Thursday, December 30, 2010

A Happy New Year message from Peter Schiff: The value of your house is still 20% too high.

When an economic bubble bursts, normalcy cannot return until the pricing excesses wrought by the bubble are wrung out of the market. A recession is often the painful but necessary market mechanism that corrects the pricing distortion and consequent misallocation of capital that occurs in a bubble. When misguided government intervention prevents the mispriced asset class from fully deflating, capital continues to be misallocated and economic malaise lingers on. This is the takeaway message from Peter Schiff's Wall Street Journal editorial this morning:
"By all accounts, the home price boom that began in January 1998, when the previous 1989 peak was finally surpassed, and topped out in June 2006 was extraordinary. The 173% gain in the Case-Shiller 10-City Index (the only monthly data metric that predates the year 2000) in those nine years averaged an eye-popping 19.2% per year. As we know now, those gains had very little to do with market fundamentals, and everything to do with distortionary government policies that mandated loans to marginal borrowers, and set off a national mania for real-estate wealth and a torrent of temporarily easy credit...

From my perspective, homes are still overvalued not just because of these long-term price trends, but from a sober analysis of the current economy. The country is overly indebted, savings-depleted and underemployed. Without government guarantees no private lenders would be active in the mortgage market, and without ridiculously low interest rates from the Federal Reserve any available credit would cost home buyers much more. These are not conditions that inspire confidence for a recovery in prices. In trying to maintain artificial prices, government policies are keeping new buyers from entering the market, exposing taxpayers to untold trillions in liabilities and delaying a real recovery. We should recognize this reality and not pin our hopes on a return to price normalcy that never was that normal to begin with."

Later, Schiff defended his thesis on CNBC:

"... if Schiff is right, homeowners are looking at pain.We know that Schiff is a tad dramatic – some would say alarmist – but his forecasts are not without merit. In late 2006, Schiff predicted the housing bubble and resulting subprime mortgage crisis and in late 2008, he predicted the automotive industry crisis and the crisis in the banking and financial market."
Schiff's holiday forecasts have become a regular feature on this blog. As long as his prognostications prove to be more right than wrong (as we've seen over the last five years) it is a tradition the Dividist will continue to observe. The Dividist does not find it particularly difficult to appreciate the wisdom in this particular common sense analysis. In fact, the Dividist finds it much more difficult to understand how anyone could expect that a problem that was:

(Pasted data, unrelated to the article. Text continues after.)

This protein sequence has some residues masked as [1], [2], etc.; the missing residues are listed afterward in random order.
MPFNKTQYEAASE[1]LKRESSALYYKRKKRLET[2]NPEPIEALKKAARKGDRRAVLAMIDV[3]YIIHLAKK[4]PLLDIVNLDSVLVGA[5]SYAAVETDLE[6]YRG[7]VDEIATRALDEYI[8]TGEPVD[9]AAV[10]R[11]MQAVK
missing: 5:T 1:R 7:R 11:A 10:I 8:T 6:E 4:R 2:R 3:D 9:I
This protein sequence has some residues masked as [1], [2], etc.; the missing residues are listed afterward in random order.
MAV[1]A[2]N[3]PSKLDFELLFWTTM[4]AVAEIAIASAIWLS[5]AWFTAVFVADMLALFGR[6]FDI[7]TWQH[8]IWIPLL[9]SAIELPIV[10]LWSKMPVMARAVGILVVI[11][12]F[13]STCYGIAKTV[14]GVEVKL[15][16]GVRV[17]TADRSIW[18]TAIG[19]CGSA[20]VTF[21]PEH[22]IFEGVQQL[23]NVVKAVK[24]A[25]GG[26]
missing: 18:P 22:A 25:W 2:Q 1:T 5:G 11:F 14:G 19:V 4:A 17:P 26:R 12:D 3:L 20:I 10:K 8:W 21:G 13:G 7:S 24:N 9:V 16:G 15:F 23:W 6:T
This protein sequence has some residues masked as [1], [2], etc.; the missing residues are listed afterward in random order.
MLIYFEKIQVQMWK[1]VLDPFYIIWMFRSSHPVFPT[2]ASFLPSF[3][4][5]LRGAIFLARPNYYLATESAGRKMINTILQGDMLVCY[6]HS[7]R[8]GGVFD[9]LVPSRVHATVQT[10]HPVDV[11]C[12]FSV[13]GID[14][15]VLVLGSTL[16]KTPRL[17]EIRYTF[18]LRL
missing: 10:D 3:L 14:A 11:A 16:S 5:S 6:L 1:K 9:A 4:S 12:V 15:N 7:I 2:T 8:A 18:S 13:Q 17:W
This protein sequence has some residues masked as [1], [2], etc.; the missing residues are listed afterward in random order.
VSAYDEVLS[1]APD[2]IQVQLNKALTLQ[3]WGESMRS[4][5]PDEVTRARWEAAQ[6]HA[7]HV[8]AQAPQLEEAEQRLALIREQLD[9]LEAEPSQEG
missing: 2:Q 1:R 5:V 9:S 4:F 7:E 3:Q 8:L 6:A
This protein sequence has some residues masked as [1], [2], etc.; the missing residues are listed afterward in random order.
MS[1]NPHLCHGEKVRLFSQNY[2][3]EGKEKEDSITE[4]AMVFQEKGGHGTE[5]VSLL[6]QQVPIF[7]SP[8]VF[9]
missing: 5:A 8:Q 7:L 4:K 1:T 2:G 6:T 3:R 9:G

• Triggered by Federal government market-distorting social engineering policies intended to permit people to buy homes they cannot afford...
  • Enabled by Federal Reserve Bank expanding the money supply and keeping interest rates artificially low...
  • Fueled with massive deficit spending...
could be solved by:
  • More federal government market-distorting social engineering policies intended to allow people to to stay in homes they cannot afford...
  • Enabled by even more Federal Reserve Bank expansion of the money supply while artificially keeping interest rates even lower...
  • Fueling it all with even more massive deficit spending.
Definition of insanity anyone?

Divided and Balanced.™
Now that is fair.


Tully said...

Schiff is right, in essence if not neccessarily in scale. (I don't know how to judge the exact scale of the future pain -- no one does.)

As I've said all along, punting the problem down the road doesn't resolve the problem, and much of what TARP and gov't intervention did was just punt the resolution of those bad assets down the road, accompanied with major capital infusions (from the public treasury!) in an attempt to keep the bubble partially inflated while the bulge of bad assets works its way through the pipeline, in the hope that the pain can be spread out and absorbed more easily.

We've been here before (Resolution Trust Corp, anyone?) but despite having a successful model available for resolving things, the admin and Congress chose to go a different direction, and it'll end up costing and hurting us more than directly addressing the problem would have.

mw said...

Agreed. Although I sure wouldn't mind seeing Schiff get this one wrong.

Friday CNBC had Ron Insana on, specifically to refute Schiff. He basically is saying there is so much pent-up demand, and prices are so low, and the economy improving enough that the housing market will stabilize here. Video linked here.

Basically I think Insana may be right on a shorter term call (1 year?), with an economy feeling pretty good after the latest massive stimulus and QEII heroin injections. But sooner or later, the needle has to come out of the arm.

It won't feel so good then.